Topological Feature Vectors for Chatter Detection in Turning Processes

21 May 2019  ·  Melih C. Yesilli, Firas A. Khasawneh, Andreas Otto ·

Machining processes are most accurately described using complex dynamical systems that include nonlinearities, time delays, and stochastic effects. Due to the nature of these models as well as the practical challenges which include time-varying parameters, the transition from numerical/analytical modeling of machining to the analysis of real cutting signals remains challenging. Some studies have focused on studying the time series of cutting processes using machine learning algorithms with the goal of identifying and predicting undesirable vibrations during machining referred to as chatter. These tools typically decompose the signal using Wavelet Packet Transforms (WPT) or Ensemble Empirical Mode Decomposition (EEMD). However, these methods require a significant overhead in identifying the feature vectors before a classifier can be trained. In this study, we present an alternative approach based on featurizing the time series of the cutting process using its topological features. We first embed the time series as a point cloud using Takens embedding. We then utilize Support Vector Machine, Logistic Regression, Random Forest and Gradient Boosting classifier combined with feature vectors derived from persistence diagrams, a tool from persistent homology, to encode chatter's distinguishing characteristics. We present the results for several choices of the topological feature vectors, and we compare our results to the WPT and EEMD methods using experimental turning data. Our results show that in two out of four cutting configurations the TDA-based features yield accuracies as high as 97%. We also show that combining Bezier curve approximation method and parallel computing can reduce runtime for persistence diagram computation of a single time series to less than a second thus making our approach suitable for online chatter detection.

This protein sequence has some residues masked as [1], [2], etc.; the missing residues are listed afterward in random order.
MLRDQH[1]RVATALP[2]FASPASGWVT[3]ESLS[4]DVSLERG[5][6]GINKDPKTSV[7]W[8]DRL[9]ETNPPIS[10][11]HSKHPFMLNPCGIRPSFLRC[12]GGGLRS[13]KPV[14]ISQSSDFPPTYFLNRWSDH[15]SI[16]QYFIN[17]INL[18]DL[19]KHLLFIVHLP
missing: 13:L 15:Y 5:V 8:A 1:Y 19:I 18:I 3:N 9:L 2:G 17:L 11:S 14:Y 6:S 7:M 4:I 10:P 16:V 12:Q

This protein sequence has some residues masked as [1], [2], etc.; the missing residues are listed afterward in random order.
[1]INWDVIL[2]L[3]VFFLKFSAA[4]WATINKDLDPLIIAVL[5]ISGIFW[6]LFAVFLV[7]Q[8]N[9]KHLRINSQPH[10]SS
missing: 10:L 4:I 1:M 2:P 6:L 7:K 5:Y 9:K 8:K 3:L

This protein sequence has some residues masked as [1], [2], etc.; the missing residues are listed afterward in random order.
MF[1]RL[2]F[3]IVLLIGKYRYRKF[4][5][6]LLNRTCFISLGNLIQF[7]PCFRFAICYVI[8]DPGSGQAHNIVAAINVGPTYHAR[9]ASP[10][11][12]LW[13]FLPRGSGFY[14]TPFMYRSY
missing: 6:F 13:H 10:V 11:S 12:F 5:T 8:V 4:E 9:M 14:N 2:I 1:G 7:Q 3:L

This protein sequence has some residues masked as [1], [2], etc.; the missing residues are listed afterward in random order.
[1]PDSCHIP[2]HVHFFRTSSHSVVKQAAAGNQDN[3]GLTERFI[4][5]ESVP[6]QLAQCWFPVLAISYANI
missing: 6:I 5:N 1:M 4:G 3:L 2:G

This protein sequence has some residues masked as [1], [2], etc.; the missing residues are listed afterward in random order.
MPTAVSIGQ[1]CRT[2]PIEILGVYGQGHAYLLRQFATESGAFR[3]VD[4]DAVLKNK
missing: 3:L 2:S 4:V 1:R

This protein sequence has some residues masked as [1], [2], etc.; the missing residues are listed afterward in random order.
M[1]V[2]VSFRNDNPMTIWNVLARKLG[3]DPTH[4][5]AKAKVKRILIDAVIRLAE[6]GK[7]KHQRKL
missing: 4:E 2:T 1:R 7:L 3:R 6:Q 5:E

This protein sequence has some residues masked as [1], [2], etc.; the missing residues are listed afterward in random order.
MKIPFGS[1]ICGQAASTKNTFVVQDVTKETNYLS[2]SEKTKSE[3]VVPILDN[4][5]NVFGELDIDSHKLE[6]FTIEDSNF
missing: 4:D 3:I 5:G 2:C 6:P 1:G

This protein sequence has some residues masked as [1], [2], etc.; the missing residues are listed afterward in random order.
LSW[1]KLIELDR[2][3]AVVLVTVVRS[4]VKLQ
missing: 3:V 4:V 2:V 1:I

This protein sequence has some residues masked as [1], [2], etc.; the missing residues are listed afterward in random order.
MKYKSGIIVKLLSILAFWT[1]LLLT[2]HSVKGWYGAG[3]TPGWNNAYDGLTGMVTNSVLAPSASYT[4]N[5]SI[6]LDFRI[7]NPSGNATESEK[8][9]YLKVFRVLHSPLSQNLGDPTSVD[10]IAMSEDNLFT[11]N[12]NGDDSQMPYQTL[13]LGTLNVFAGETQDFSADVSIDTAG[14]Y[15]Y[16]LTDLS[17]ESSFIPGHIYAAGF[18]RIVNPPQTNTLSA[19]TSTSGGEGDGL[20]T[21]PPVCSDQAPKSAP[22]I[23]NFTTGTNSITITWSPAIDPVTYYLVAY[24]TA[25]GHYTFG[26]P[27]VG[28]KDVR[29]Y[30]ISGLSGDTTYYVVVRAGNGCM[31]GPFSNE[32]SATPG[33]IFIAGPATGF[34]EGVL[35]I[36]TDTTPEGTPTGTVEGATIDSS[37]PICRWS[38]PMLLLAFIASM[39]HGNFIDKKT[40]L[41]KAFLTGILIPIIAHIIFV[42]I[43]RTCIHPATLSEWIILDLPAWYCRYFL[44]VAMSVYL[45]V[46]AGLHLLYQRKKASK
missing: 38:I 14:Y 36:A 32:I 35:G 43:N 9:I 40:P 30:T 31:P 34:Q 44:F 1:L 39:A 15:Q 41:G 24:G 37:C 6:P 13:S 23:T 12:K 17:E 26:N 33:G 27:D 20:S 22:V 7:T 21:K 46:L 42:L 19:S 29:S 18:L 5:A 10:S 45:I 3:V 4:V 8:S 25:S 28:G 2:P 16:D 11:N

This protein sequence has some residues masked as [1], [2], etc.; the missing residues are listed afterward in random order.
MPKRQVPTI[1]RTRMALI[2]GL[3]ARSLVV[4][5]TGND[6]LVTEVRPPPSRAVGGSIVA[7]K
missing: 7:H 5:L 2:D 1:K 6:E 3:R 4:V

PDF Abstract
No code implementations yet. Submit your code now


  Add Datasets introduced or used in this paper

Results from the Paper

  Submit results from this paper to get state-of-the-art GitHub badges and help the community compare results to other papers.


No methods listed for this paper. Add relevant methods here